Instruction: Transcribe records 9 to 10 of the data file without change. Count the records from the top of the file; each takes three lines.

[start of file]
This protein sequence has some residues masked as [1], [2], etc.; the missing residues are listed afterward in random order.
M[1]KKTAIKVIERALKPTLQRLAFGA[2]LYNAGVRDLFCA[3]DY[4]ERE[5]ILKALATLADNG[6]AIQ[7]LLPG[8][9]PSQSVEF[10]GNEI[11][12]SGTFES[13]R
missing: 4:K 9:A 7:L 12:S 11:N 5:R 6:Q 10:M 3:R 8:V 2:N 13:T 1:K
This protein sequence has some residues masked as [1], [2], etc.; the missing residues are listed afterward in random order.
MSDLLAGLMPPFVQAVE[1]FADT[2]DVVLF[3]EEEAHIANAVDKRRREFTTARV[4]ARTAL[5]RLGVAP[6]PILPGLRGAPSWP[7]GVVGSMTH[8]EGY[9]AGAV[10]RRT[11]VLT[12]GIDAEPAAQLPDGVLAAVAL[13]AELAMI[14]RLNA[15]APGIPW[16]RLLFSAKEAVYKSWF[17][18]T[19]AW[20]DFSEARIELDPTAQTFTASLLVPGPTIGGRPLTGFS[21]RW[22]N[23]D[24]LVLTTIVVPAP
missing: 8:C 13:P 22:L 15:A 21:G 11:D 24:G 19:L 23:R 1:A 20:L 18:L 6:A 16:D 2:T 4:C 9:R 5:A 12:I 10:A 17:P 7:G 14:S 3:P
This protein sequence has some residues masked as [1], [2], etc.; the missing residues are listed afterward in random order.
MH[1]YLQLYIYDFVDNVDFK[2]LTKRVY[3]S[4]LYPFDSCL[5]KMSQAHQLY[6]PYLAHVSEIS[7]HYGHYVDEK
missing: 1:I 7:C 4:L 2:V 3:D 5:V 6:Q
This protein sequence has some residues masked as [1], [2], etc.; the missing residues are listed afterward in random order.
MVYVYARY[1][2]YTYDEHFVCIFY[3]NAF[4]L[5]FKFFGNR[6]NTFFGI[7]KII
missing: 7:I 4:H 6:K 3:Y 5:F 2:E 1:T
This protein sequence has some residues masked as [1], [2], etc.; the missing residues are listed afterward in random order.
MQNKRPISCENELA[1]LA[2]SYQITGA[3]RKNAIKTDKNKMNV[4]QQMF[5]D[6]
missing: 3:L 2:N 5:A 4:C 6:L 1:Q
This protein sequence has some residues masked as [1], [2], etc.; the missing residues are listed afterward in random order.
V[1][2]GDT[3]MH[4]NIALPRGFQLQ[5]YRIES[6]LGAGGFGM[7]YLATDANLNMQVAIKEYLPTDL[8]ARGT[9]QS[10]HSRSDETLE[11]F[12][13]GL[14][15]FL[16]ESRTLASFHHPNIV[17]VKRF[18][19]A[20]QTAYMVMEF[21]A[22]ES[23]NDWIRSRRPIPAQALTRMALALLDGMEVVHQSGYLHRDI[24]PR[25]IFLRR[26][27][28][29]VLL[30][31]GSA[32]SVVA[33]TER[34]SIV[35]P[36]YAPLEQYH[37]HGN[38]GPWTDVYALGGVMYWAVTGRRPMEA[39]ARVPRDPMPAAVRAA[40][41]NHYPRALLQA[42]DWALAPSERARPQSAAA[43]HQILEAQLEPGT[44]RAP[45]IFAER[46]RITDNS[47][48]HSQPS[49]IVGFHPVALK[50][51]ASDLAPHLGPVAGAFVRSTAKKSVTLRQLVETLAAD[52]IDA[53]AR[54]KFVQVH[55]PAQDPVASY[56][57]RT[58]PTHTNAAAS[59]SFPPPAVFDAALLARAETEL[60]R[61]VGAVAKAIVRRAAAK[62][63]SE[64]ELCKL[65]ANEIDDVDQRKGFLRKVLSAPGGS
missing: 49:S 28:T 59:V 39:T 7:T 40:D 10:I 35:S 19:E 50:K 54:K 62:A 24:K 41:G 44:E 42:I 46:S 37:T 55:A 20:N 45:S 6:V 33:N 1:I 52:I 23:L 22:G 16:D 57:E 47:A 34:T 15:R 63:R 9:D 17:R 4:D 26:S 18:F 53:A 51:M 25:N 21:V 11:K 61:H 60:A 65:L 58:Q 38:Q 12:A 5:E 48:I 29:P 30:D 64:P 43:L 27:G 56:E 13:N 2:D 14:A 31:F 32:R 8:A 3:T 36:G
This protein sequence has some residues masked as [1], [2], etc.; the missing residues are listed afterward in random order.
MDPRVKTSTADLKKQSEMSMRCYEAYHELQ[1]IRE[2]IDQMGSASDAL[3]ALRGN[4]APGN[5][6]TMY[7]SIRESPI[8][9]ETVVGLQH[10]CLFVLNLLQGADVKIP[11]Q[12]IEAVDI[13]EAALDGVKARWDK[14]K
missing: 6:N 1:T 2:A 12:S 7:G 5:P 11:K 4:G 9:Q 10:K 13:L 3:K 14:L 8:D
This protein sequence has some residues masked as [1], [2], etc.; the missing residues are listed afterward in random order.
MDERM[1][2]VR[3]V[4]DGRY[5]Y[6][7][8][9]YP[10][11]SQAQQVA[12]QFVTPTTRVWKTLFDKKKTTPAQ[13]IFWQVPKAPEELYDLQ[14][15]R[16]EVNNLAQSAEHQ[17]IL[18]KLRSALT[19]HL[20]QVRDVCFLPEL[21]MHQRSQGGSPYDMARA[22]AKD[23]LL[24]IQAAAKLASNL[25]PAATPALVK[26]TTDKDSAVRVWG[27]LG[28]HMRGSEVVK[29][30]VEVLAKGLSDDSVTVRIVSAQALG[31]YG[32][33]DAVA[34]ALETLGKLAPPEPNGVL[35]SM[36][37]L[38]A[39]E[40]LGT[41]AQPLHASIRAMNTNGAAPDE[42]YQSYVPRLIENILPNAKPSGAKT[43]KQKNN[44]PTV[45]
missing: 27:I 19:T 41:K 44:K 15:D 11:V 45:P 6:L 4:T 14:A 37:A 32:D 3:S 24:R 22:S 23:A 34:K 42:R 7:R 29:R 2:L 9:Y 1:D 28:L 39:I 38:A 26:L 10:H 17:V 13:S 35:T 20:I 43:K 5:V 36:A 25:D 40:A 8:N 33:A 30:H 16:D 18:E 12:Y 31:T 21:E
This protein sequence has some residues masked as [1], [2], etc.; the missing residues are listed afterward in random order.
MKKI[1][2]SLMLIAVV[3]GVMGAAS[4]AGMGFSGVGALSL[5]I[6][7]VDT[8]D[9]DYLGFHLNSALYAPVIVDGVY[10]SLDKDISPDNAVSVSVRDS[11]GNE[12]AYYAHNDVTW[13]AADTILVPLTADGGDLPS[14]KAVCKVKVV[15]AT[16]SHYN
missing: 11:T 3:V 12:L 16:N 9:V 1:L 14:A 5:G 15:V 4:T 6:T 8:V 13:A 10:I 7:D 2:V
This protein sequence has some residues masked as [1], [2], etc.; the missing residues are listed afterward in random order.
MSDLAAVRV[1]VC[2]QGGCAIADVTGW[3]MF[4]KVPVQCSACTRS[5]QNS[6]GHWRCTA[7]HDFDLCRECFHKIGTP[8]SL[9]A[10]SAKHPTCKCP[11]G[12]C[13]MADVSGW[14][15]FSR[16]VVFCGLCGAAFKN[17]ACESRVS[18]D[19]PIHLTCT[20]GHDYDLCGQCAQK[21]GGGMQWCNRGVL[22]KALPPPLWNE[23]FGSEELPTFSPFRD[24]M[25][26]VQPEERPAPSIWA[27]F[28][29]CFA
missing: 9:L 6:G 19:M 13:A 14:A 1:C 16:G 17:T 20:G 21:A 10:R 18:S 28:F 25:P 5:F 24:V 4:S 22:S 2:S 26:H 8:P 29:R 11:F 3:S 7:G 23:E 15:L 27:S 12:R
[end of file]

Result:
This protein sequence has some residues masked as [1], [2], etc.; the missing residues are listed afterward in random order.
MKKI[1][2]SLMLIAVV[3]GVMGAAS[4]AGMGFSGVGALSL[5]I[6][7]VDT[8]D[9]DYLGFHLNSALYAPVIVDGVY[10]SLDKDISPDNAVSVSVRDS[11]GNE[12]AYYAHNDVTW[13]AADTILVPLTADGGDLPS[14]KAVCKVKVV[15]AT[16]SHYN
missing: 11:T 3:V 12:L 16:N 9:V 1:L 14:A 5:G 15:V 4:T 6:T 8:V 13:A 10:I 7:D 2:V
This protein sequence has some residues masked as [1], [2], etc.; the missing residues are listed afterward in random order.
MSDLAAVRV[1]VC[2]QGGCAIADVTGW[3]MF[4]KVPVQCSACTRS[5]QNS[6]GHWRCTA[7]HDFDLCRECFHKIGTP[8]SL[9]A[10]SAKHPTCKCP[11]G[12]C[13]MADVSGW[14][15]FSR[16]VVFCGLCGAAFKN[17]ACESRVS[18]D[19]PIHLTCT[20]GHDYDLCGQCAQK[21]GGGMQWCNRGVL[22]KALPPPLWNE[23]FGSEELPTFSPFRD[24]M[25][26]VQPEERPAPSIWA[27]F[28][29]CFA
missing: 9:L 6:G 19:M 13:A 14:A 1:C 16:G 17:T 20:G 21:A 10:R 18:S 28:F 25:P 5:F 24:V 4:S 22:S 2:S 26:H 8:P 29:R 11:F 3:S 7:G 23:E 15:L 27:S 12:R